My baby rows toward Norris dam, electric
lights along its top reflected in the lake.
Each yellow globe has a long straight tail,
identical rockets blasting up in formation.
Nearby a wild moon rises above the ridge,
its bonfire paints black looking-glass of water
with tongues of flame dancing in our wake.
Honeysuckle, rampant on the bank, sends out
clouds of sweet fierce scent, somersaults me
back forty years to lie in a hedge with sisters
plucking blossoms, sucking tiny flutes
full of nectar, while Mom calls girls,
get out of those weeds! from a window.
Wet smack of oars pulls me forward,
to a shore of silt-covered stones. He asks
for a kiss good-bye, doesn’t see his word
strike my throat, shadow the moon, hear
hush fall, air thicken, or know
years and years from now,
I will touch my tongue to honeysuckle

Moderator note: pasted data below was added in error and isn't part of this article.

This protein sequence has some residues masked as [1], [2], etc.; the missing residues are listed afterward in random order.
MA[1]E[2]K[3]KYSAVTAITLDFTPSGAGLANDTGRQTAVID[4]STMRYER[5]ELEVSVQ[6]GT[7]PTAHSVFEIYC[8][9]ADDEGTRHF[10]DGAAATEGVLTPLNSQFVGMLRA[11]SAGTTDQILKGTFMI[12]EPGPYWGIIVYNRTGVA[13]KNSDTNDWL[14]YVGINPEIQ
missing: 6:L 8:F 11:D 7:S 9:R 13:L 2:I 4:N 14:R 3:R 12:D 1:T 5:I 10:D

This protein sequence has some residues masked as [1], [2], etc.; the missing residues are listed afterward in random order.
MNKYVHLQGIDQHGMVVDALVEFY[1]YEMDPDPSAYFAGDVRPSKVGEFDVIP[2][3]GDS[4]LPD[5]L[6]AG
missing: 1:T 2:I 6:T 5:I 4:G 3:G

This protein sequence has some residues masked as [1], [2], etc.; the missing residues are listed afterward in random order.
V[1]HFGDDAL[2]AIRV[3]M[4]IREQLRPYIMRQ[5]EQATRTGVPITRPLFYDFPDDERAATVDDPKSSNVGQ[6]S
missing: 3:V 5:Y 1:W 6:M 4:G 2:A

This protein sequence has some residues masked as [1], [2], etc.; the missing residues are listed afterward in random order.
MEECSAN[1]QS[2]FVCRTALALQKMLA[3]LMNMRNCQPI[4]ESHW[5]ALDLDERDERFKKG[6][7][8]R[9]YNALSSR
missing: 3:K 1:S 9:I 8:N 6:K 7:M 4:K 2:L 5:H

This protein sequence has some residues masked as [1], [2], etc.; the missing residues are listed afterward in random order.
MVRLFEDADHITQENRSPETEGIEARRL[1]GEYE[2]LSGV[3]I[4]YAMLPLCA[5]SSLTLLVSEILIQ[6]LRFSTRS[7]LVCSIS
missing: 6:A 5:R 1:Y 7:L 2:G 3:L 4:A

and taste his mouth instead.
Last Friday, St. John River
Afterward we sat on top of the cabin wrapped in towels and sunlight,
talking little. I leaned against you, memorizing your warm smell,
slightly bitter taste of your salt-kissed neck, pink flush
of recent exertion under your tan, wishing—
for a new language, another name for the act
of two people coming together so completely,
some golden dreaming word full of colored light
like a world seen from a distant star, unspoken since creation,
explaining why I will always see water reflecting blue crystal
of sky, green trees, your face in afternoon sun.
Note on the Collaboration
These two pieces come from a series of poems about river trips that Brent (the “my baby” of the opening line) and I have taken together–he provides the nautical expertise and equipment, I provide the poems. It’s a Couple’s Skate kind of thing.